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O34-2 Insomnia and the older worker: findings from the health and employment after fifty (HEAF) study
  1. Stefania D‘Angelo1,2,
  2. EC Harris1,2,
  3. Catherine Linaker1,2,
  4. Avan Aihie Sayer1,
  5. Catharine Gale1,
  6. Maria Evandrou3,
  7. Tjeerd Van Staa4,
  8. Cyrus Cooper1,
  9. David Coggon1,2,
  10. Karen Walker-Bone1,2,
  11. Keith T Palmer1,2
  1. 1MRC – Lifecourse Epidemiology Unit, University of Southampton, Southampton, UK
  2. 2ARUK-MRC Centre for Musculoskeletal Health and Work, University of Southampton, Southampton, UK
  3. 3Centre for Research on Ageing, University of Southampton, Southampton, UK
  4. 4Health eResearch Centre, Farr Institute, University of Manchester, Manchester, UK


Background Sleep disturbance is highly prevalent among people of working age, and has been linked with negative occupational outcomes including impaired productivity, absenteeism, risk of injuries, and health-related job loss.

We aimed to describe the epidemiology of insomnia in HEAF, a cohort study of 50–64 year-olds from 24 English general practices, and to explore the relative importance of different occupational risk factors for insomnia.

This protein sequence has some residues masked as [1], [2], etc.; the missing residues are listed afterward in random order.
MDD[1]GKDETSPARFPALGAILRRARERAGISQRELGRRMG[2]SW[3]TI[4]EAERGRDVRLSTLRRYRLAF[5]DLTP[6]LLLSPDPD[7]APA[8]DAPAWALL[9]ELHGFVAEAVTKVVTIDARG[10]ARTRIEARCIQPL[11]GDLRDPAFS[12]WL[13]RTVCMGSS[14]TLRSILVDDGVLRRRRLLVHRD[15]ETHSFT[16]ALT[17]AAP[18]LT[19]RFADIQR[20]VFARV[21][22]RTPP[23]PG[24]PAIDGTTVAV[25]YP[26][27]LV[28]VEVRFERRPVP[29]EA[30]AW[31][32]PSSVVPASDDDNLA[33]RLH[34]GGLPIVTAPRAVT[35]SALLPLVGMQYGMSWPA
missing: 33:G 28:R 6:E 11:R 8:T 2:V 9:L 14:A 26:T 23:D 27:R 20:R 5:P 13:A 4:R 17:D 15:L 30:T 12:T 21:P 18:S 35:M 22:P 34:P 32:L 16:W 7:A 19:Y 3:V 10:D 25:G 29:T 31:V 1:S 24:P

Methods Data came from the baseline questionnaire of the HEAF study. Participants reported on four problems with their sleep in the past 3 months, and insomnia was defined as having at least one severe problem. Socio-demographic variables, employment conditions and feelings about work were also ascertained.

Analysis was restricted to those who answered the question on sleep disturbance (N = 8,067) and for the occupational analyses, to those in work (N = 5,470). Associations were assessed by logistic regression with adjustment for age and sex, and population attributable fractions (PAFs) were also computed.

Results Insomnia was reported by 18.8% of the participants. It was more common among women, current smokers, manual social classes, and in those with lower educational level, living alone, experiencing financial hardship and who were obese. It was less prevalent among older people and those socialising with friends. Unemployed people tended to report more insomnia (OR = 3.1, 95% CI: 2.6–3.8), as did those in shift work (OR = 1.4, 95% CI: 1.2–1.7), dissatisfied with their job (OR = 3.9, 95% CI: 3.1–4.9), and rarely feeling appreciated (OR = 2.5, 95% CI: 2.1–3.1), or feeling unfairly criticised at work (OR = 4.2, 95% CI: 3.0–6.1).

Population burden of insomnia was associated particularly with difficulties in coping with work demands, job insecurity and difficult colleagues (PAFs 17–33%).

Conclusions Our data suggest that insomnia may be linked to several workplace elements that are potentially avoidable through better employment practices and policies.

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